Speech

"These are the actions of the Syrian regime, and they are deafening in comparison to the words of this Council."

Statement by Ambassador Matthew Rycroft of the UK Mission to the UN at the Security Council briefing at the end of the Egyptian Presidency

Refugee Camp

Thank you very much and let me begin, Mr President, Amr, with warm congratulations and thanks for a very successful Presidency to you and to your whole team. Once again it has been a busy month and so I am glad that you have made time for this wrap up session, so that we can capture the lessons learnt from the past few weeks, and share them transparently in this open session. I very much agree with our colleagues from Uruguay and Spain who said that it would be even more effective if the session were to be interactive and informal.

In keeping with the useful concept note that you circulated, I will focus on three points today – the Council’s visit to Somalia, the situation in Syria, and our work on the next Secretary-General. I believe that all three are examples of the need for us to take an action-orientated approach so that we exert pressure and make a real difference in the world, and foster progress in a way that goes beyond our usual business of passing resolutions and adopting products.

Let me take each briefly in turn. Our visit to Somalia formed part of a good month for cooperation with regional bodies, joining the visits from both the African Union and the European Union Peace and Security Committees to New York. These are important, load-bearing relationships that we must continue to invest in and continue to strengthen for the future.

But the visit to Somalia also demonstrated something else. It reaffirmed that Security Council trips to countries on our agenda can have a positive, tangible influence. It reaffirmed that we speak with a powerful voice when we are united and when we urge progress in the name of peace and security. As our Japanese colleague just said, we saw this when the Somali President approved the electoral model to be used in this year’s crucial elections shortly after our departure. In doing so, he overcame an important hurdle to the democratic, representative future that the people of Somalia so urgently deserve. So I encourage future Presidencies to mirror the example set by you Mr President and arrange more visits to countries on our agenda.

If Somalia shows how we’ve got it right this month, sadly Syria typifies the opposite. Following the powerful debate on health workers in armed conflict, it was right that the Council met to discuss the deteriorating situation in Aleppo. In doing so, we helped contribute to the public pressure that brought about, eventually, a recommitment to the cessation of hostilities. But even this simple act was far too difficult to achieve. Even as Aleppo burned, this Council took too long to agree to hold a simple meeting.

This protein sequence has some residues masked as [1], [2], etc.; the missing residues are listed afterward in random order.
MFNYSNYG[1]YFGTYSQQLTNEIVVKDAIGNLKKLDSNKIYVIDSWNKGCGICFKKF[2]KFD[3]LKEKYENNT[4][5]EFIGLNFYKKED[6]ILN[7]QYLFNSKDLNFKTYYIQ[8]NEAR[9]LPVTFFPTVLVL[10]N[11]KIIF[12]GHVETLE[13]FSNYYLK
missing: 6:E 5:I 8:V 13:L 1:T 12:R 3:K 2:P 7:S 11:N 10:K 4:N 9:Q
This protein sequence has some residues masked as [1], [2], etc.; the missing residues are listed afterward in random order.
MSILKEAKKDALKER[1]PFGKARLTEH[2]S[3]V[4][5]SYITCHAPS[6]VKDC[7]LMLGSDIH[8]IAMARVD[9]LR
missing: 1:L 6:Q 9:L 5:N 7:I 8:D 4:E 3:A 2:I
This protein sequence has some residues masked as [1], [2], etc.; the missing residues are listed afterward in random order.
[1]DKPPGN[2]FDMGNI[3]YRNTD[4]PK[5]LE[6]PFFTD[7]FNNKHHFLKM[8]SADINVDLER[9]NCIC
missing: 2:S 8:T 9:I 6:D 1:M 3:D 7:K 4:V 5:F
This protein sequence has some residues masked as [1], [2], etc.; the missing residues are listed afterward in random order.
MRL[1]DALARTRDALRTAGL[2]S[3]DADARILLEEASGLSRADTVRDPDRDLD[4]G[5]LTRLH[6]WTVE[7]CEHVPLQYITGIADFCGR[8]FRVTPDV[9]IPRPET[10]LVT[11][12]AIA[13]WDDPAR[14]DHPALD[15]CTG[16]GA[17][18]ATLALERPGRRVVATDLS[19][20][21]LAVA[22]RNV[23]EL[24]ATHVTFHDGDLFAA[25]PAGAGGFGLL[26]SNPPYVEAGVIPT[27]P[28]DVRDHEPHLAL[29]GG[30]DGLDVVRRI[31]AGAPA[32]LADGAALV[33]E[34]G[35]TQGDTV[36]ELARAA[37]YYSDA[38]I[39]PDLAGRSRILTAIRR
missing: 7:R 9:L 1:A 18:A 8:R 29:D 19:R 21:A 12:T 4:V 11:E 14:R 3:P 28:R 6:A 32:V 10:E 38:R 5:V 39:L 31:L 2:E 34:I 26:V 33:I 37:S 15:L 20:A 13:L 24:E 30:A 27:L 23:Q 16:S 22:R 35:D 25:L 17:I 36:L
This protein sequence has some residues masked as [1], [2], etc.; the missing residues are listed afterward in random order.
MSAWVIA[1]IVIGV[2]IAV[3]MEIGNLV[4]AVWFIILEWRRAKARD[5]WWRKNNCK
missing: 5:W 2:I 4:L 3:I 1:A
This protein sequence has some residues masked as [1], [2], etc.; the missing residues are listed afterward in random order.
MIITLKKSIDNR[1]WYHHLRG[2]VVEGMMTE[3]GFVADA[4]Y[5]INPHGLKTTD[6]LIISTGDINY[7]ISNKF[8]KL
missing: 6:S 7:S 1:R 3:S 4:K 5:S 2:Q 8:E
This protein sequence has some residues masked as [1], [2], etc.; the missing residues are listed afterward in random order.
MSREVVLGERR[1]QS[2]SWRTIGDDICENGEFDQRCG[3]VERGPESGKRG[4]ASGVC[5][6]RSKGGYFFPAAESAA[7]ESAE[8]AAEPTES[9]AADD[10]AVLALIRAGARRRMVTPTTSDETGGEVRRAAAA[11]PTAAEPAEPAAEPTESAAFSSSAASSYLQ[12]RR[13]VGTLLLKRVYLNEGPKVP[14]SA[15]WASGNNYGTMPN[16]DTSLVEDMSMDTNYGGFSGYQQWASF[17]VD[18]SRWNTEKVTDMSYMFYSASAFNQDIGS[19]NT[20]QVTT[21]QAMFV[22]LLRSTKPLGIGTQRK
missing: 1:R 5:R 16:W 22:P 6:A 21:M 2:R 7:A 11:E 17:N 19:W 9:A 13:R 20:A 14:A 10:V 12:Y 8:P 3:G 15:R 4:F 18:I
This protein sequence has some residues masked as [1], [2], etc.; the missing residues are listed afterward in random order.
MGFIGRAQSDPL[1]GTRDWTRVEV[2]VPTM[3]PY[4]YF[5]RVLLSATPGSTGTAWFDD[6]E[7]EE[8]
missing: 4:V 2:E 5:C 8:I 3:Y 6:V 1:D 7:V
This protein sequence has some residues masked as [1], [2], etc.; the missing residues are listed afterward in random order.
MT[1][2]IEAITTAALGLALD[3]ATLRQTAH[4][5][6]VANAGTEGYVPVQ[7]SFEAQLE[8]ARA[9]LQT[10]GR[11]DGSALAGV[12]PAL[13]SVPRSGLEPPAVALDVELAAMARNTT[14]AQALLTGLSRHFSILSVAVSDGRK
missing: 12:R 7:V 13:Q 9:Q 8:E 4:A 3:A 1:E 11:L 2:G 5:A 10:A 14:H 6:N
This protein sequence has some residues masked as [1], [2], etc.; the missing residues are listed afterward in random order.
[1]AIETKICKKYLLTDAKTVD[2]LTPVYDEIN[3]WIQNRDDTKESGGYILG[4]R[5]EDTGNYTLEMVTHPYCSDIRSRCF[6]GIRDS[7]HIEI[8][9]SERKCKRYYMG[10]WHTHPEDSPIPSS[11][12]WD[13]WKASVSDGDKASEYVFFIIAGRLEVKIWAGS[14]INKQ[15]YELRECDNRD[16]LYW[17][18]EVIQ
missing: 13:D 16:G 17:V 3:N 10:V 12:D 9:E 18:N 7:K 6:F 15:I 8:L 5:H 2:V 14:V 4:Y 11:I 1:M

Actions outside this chamber speak louder than the words within it. Actions like removing medicine from convoys… like stopping urgent medical evacuations from besieged areas … like denying basic aid to those most in need. These are the actions of the Syrian regime, and they are deafening in comparison to the words of this Council. So our response must not be limited to calling another meeting, it can’t be even more words.

That’s why we fully support the call in the International Syria Support Group for air drops to besieged areas, should access not be granted via land by tomorrow. That deadline is looming fast. Should the regime continue to stop aid reaching those who need it, we must all work to turn the ISSG’s pledge into action.

My final point, Mr President, is on our work on the next Secretary-General. I want to pay tribute to you for beginning informal discussions on how the Council will conduct this vital selection process. The General Assembly hearings have set a high bar for us to follow. There is huge expectation both inside and outside this building. So I look forward to a Council process that builds on the excellent work of the General Assembly in the hearings last month and no doubt, next month too.

In doing so, I believe we will build on the steps taken this month towards fostering a more open and more responsive Security Council. This hasn’t been about votes or negotiations or discussions, but about showing that we are in the business of getting things done. I look forward to our efforts continuing, both under the French Presidency, Francois, and in Presidencies to come.

Published 31 May 2016